Doncaster care home is told to improve

The Laurels Care Home, Norton. Picture: Marie Caley NSST 08-04-15 The Laurels MC 2
The Laurels Care Home, Norton. Picture: Marie Caley NSST 08-04-15 The Laurels MC 2

A Doncaster care home is failing to meet the required standards and must make improvements, a Government watchdog has ruled.

Staff at the Laurels Care Home in Norton were told it ‘requires improvement’ by inspectors from the Care Quality Commission - CQC.

Officials made an unannounced visit to the home in High Street, which cares for 30 elderly residents - some with dementia.

They reported that the standard of leadership and responsiveness of staff to meet care needs were not up to scratch.

However, the CQC also noted the care service provided was ‘good’ and generally safe, caring and effective.

The latest visit in February followed an inspection in November last year which said elderly residents’ views and experiences were not taken into account in the way services were being delivered.

Care home owner Andre Swales, aged 55, said: “The concerns raised were in reference to how records were kept and the administration side of it, which has now been addressed.

“In terms of care for residents, out services were praised in all of the key areas.”

The report said that residents feel there are not enough activities organised to keep them occupied. One resident said: “There isn’t really enough to do.”

In addition inspectors found there were not enough staff available to answer residents’ calls for help during certain times of the day, which meant patients sometimes had to wait for long periods for assistance.’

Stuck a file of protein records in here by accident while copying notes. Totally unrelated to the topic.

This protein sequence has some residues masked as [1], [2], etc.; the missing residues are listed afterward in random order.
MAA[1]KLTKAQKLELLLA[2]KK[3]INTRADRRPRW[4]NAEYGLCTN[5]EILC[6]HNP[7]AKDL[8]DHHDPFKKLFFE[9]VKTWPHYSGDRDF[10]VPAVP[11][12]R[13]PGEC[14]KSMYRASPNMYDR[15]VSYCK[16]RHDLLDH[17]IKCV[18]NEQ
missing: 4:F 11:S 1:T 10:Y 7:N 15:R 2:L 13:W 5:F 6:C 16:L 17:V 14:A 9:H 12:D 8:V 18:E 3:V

Staff were seen to use ‘unsafe practices when administering breakfast medications’ and there was ‘no effective system in place’ to ensure suitably qualified staff were available to meet the needs of service users.

The standard of management must also be improved after inspectors said systems in place for monitoring quality were ‘ineffective’.

However, inspectors praised care home staff for ensuring service users are protected from the risk of abuse.

The report said: ‘the provider had taken reasonable steps to identify the possibility of abuse and prevent abuse from happening.’

Staff were also observed to be effective in their delivery of care and workers had attended regular training.

Care teams were found to have a caring attitude towards residents.

The report said: “We saw that staff knew people who used the service very well and had a warm rapport with them. There was a relaxed atmosphere throughout the building.”

The CQC is will make a follow up visit in the coming months to monitor progress.